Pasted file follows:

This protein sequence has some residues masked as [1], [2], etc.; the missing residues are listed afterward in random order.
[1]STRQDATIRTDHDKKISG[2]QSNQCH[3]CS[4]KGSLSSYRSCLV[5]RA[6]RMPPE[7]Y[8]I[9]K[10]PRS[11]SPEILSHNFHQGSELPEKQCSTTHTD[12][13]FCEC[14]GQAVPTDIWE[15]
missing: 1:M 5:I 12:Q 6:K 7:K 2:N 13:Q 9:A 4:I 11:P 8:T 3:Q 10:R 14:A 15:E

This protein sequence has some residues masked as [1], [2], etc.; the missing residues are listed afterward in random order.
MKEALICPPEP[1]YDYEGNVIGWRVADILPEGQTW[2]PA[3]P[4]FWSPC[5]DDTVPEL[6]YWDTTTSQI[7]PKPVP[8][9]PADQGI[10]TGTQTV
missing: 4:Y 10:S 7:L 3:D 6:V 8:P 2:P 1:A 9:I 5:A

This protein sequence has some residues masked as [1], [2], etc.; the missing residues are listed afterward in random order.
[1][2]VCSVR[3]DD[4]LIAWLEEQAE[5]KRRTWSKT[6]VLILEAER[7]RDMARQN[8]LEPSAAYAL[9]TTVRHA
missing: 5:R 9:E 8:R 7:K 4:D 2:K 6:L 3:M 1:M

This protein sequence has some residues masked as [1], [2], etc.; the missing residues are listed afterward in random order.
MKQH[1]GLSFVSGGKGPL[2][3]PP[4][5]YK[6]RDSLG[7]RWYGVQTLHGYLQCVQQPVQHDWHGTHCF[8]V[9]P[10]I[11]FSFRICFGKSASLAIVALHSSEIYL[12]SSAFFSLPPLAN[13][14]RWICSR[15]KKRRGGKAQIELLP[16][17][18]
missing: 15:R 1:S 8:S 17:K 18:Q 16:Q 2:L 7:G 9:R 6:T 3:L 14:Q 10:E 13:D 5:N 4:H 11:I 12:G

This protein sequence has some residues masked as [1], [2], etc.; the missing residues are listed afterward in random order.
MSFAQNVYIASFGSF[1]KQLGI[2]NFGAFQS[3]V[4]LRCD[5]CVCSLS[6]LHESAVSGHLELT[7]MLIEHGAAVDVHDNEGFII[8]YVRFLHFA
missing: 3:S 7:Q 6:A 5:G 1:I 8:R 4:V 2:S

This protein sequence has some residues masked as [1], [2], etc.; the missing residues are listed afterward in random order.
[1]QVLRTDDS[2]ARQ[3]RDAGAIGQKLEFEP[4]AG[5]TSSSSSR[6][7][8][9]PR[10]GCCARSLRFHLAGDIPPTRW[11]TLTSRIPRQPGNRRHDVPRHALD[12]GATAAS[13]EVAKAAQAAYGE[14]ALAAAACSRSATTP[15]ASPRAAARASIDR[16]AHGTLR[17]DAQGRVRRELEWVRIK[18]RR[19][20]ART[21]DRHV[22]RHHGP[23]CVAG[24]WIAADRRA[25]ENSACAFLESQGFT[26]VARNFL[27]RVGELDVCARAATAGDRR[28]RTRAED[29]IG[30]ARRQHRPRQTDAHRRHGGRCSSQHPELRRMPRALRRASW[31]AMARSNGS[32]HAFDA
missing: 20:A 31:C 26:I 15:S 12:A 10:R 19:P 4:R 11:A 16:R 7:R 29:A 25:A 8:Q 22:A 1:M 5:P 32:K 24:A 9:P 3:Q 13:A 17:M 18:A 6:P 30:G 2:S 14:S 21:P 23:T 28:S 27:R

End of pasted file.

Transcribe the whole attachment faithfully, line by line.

This protein sequence has some residues masked as [1], [2], etc.; the missing residues are listed afterward in random order.
[1]STRQDATIRTDHDKKISG[2]QSNQCH[3]CS[4]KGSLSSYRSCLV[5]RA[6]RMPPE[7]Y[8]I[9]K[10]PRS[11]SPEILSHNFHQGSELPEKQCSTTHTD[12][13]FCEC[14]GQAVPTDIWE[15]
missing: 1:M 5:I 12:Q 6:K 7:K 2:N 13:Q 9:A 4:I 11:P 8:T 3:Q 10:R 14:A 15:E

This protein sequence has some residues masked as [1], [2], etc.; the missing residues are listed afterward in random order.
MKEALICPPEP[1]YDYEGNVIGWRVADILPEGQTW[2]PA[3]P[4]FWSPC[5]DDTVPEL[6]YWDTTTSQI[7]PKPVP[8][9]PADQGI[10]TGTQTV
missing: 4:Y 10:S 7:L 3:D 6:V 8:P 2:P 1:A 9:I 5:A

This protein sequence has some residues masked as [1], [2], etc.; the missing residues are listed afterward in random order.
[1][2]VCSVR[3]DD[4]LIAWLEEQAE[5]KRRTWSKT[6]VLILEAER[7]RDMARQN[8]LEPSAAYAL[9]TTVRHA
missing: 5:R 9:E 8:R 7:K 4:D 2:K 6:L 3:M 1:M

This protein sequence has some residues masked as [1], [2], etc.; the missing residues are listed afterward in random order.
MKQH[1]GLSFVSGGKGPL[2][3]PP[4][5]YK[6]RDSLG[7]RWYGVQTLHGYLQCVQQPVQHDWHGTHCF[8]V[9]P[10]I[11]FSFRICFGKSASLAIVALHSSEIYL[12]SSAFFSLPPLAN[13][14]RWICSR[15]KKRRGGKAQIELLP[16][17][18]
missing: 15:R 1:S 8:S 17:K 18:Q 16:Q 2:L 7:G 9:R 6:T 3:L 14:Q 10:E 13:D 5:N 4:H 11:I 12:G

This protein sequence has some residues masked as [1], [2], etc.; the missing residues are listed afterward in random order.
MSFAQNVYIASFGSF[1]KQLGI[2]NFGAFQS[3]V[4]LRCD[5]CVCSLS[6]LHESAVSGHLELT[7]MLIEHGAAVDVHDNEGFII[8]YVRFLHFA
missing: 3:S 7:Q 6:A 5:G 1:I 8:R 4:V 2:S

This protein sequence has some residues masked as [1], [2], etc.; the missing residues are listed afterward in random order.
[1]QVLRTDDS[2]ARQ[3]RDAGAIGQKLEFEP[4]AG[5]TSSSSSR[6][7][8][9]PR[10]GCCARSLRFHLAGDIPPTRW[11]TLTSRIPRQPGNRRHDVPRHALD[12]GATAAS[13]EVAKAAQAAYGE[14]ALAAAACSRSATTP[15]ASPRAAARASIDR[16]AHGTLR[17]DAQGRVRRELEWVRIK[18]RR[19][20]ART[21]DRHV[22]RHHGP[23]CVAG[24]WIAADRRA[25]ENSACAFLESQGFT[26]VARNFL[27]RVGELDVCARAATAGDRR[28]RTRAED[29]IG[30]ARRQHRPRQTDAHRRHGGRCSSQHPELRRMPRALRRASW[31]AMARSNGS[32]HAFDA
missing: 20:A 31:C 26:I 15:S 12:A 10:R 19:P 4:R 11:A 16:R 7:R 29:A 25:A 8:Q 22:A 1:M 5:P 32:K 24:A 9:P 3:Q 13:A 17:M 18:A 6:P 30:G 2:S 14:S 21:P 23:T 28:S 27:R